The Gangs of Los Angeles
The Gangs of Los Angeles
I was frustrated when I read your cover story [“Nine Miles and Spreading,” by Peter Landesman, Dec. 14-20]. The story gave an accurate depiction of Watts two years ago. Today, things in Watts are very different.
Following that horribly violent holiday season of 2005, I started holding weekly community meetings in my Watts office with residents, city departments, service providers and nonprofits, and the LAPD. These weekly meetings, which continue to this day, have evolved into the Watts Gang Task Force; and working together, we have cut crime in half in Watts.
There is no doubt that gang crime has been prevalent in Watts for decades. However, today there is a new cooperation between the community and our police department that has resulted in better communication and coordination. We overcame years of mistrust on both sides, and I truly believe that simply improving the relationship between the LAPD and the Watts community has made a huge impact in Watts. The community helps the police department to solve and prevent crimes every day.
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The Watts Gang Task Force is committed to changing the gang culture in Watts — and we still have a lot of work to do. But the Watts that was portrayed in your article is not today’s Watts. We have worked too hard to once again have the media give the wrong impression of our community.
Councilwoman, City of Los Angeles
Peter Landesman responds: It is terrific news that gang violence in Watts is in an ebb cycle, and that the feud between the Bounty Hunter Bloods and Grape Street Crips has calmed. We have seen these periods before. Shortly after the 1992 riots, for instance, there was something of a fragile gang truce. In fact, the cyclical nature of gang violence was the point of the story, which was less about particular gangs than about the social, economic and cultural conditions that draw kids into them and keep them there, often until imprisonment and/or early death. The focus was what gangs tell us about the plight of minorities — especially minority men — and about ourselves as a nation. These conditions continue to worsen unabated almost everywhere — including in Watts. There will always be something to upset the détente, and the killings and misery will continue. So while the efforts of Councilwoman Hahn and Watts gang interventionists should be commended and built upon, it is a mistake to not address the deeper macro issues that continue to threaten the children of Watts and similar communities. These issues, more than periodic and finite lulls in violence, deserve focused and public attention from federal, state and city government and their officials.
Landesman’s article generated a huge e-mail response at laweekly.com. Here is a small sample:
I can’t believe this is happening inside the U.S. Kids in this location have no chance of survival. Wow. Please forward this to Discovery Channel, Ted Koppel or something. Get it out there in the mainstream. This is very well done.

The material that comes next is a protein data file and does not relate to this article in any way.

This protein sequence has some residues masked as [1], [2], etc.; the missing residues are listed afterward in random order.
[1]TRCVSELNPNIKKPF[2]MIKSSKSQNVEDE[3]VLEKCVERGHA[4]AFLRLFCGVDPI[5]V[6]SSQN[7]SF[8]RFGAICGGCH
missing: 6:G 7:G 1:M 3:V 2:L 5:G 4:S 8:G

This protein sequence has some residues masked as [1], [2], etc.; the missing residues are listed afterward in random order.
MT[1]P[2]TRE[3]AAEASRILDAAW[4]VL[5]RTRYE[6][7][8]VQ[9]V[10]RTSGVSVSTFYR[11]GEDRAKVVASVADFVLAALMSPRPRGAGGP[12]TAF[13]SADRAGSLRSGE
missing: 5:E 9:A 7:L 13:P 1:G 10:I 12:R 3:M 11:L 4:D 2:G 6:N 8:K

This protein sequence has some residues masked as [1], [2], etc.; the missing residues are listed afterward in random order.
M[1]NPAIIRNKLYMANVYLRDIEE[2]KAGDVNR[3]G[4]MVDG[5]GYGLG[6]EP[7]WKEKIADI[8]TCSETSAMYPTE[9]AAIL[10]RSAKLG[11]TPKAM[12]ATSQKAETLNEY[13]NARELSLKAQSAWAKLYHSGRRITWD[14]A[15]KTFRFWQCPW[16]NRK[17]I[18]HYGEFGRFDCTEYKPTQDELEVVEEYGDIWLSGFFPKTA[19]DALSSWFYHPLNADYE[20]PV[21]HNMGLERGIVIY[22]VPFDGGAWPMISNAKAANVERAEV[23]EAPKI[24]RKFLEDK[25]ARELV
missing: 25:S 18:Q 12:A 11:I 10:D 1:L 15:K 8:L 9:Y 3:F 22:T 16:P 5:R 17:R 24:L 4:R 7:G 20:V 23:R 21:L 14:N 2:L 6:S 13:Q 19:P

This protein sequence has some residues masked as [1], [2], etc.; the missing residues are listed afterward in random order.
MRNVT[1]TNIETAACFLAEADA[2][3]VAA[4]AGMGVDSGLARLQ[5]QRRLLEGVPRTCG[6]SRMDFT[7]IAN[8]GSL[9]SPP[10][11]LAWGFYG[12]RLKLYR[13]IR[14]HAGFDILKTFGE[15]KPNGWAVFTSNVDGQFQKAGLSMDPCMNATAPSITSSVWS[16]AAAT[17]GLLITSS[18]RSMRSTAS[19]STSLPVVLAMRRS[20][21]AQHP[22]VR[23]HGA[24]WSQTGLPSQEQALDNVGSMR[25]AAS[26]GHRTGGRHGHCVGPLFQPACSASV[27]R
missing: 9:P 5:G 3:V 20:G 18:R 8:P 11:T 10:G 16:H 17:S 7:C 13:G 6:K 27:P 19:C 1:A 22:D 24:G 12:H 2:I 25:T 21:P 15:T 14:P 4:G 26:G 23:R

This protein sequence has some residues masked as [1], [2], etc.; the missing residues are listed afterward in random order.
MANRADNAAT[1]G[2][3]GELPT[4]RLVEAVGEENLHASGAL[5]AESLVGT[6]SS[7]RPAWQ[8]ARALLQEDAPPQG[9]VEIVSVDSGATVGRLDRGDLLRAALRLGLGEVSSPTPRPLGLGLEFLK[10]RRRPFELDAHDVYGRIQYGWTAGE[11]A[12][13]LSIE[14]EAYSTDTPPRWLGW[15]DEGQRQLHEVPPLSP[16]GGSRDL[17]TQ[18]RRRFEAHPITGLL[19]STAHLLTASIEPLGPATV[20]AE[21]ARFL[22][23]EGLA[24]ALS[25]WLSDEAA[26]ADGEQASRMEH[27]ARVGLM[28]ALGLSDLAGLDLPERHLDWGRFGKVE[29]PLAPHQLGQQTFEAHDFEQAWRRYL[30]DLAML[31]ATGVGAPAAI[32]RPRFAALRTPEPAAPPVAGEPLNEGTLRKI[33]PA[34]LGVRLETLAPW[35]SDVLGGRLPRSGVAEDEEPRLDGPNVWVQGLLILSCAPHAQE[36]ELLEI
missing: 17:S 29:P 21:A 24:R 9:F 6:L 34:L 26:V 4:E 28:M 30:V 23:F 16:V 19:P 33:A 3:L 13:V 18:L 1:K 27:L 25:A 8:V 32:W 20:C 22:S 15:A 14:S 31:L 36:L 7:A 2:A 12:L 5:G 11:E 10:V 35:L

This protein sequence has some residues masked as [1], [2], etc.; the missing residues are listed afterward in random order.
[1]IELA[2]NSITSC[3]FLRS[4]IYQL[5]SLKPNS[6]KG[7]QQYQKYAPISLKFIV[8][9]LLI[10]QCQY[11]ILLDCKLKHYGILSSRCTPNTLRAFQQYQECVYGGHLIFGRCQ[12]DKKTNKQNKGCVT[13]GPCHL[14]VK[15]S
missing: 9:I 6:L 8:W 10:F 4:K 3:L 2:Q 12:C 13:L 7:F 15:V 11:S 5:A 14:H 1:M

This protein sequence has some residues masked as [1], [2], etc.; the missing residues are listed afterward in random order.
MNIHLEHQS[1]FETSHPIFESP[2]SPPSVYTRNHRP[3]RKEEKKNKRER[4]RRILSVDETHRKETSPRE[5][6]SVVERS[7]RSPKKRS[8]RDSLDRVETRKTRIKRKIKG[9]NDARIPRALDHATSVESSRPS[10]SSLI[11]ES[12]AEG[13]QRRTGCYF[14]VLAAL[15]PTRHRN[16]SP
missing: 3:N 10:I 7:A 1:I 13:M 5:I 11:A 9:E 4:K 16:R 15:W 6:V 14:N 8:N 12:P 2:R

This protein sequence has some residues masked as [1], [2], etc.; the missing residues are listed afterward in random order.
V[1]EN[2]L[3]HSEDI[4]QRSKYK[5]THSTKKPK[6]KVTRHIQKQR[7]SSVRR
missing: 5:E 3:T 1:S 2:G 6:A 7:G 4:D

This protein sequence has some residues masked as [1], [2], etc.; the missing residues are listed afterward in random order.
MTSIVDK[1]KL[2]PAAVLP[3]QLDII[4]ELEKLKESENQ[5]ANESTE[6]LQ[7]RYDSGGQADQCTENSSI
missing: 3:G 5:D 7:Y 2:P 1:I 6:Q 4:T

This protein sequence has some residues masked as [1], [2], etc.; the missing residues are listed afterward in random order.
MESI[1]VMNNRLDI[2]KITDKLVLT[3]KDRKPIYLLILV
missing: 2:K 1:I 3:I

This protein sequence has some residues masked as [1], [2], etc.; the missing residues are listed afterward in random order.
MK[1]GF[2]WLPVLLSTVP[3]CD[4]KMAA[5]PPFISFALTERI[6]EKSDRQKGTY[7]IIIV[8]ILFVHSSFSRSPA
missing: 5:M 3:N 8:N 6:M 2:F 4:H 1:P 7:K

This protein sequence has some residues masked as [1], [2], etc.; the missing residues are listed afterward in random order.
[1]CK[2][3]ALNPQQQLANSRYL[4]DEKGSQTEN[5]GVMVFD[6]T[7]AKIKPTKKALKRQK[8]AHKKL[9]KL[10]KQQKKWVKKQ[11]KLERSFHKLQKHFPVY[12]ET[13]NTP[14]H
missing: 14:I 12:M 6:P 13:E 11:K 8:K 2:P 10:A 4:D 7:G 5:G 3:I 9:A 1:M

Posted Dec. 12, 2:48 p.m. by Morris1
Everyone who reads this should send a copy of this article to the corporate management at MTV. They are completely responsible for glamorizing gangs and selling this violent, unsustainable crap American dream to young black people. . . . A violent, fearful society is easier for corporations to control. Keep them busy and scared in gangs and they’ll never vote or pull any kind of political movement together. . . . Now that the violence is spreading closer to where your sweet little daughters live, I predict we’ll start seeing MTV doing programming about the gang problem as if they just discovered it.
Posted Dec. 14, 7:29 p.m. by JamallJ
Why does this have to be a race issue? This is a people issue. To those who think that whites don’t display such horrific behavior, please read your history books again. Let’s start with the most recent events in Bosnia, Serbia, Kosovo, Europe during the two world wars, massive rapes by the Russian army in WW2. . . .
Posted Dec. 18, 12:53 p.m. by JB
Los Angeles has to become involved in shaping its future and not leave it up to out-of-towners. You need to be in South and East L.A. or problem spots in the Valley running after-school programs and interventions if you really care. . . . I’ve taught in some of L.A.’s most violent gang neighborhoods, and the communities are full of concerned, honest families and great kids doing their best to escape the pressures of gang life and the surrounding violence and chaos. I don’t imagine that any of the readers beating their chests about water-boarding these kids understand what it is to be 12 years old and to take the bus home every night to a group of thugs demanding to know where you live and wanting to beat your ass. I’d probably form a crew or pack a pistol for protection eventually too. The answer lies in connecting these kids to Los Angeles so that they feel part of it. One of the U.S.’s richest cities in its richest state should not be ignoring its future generation.
Posted Dec. 18, 2:42 p.m. by HMan
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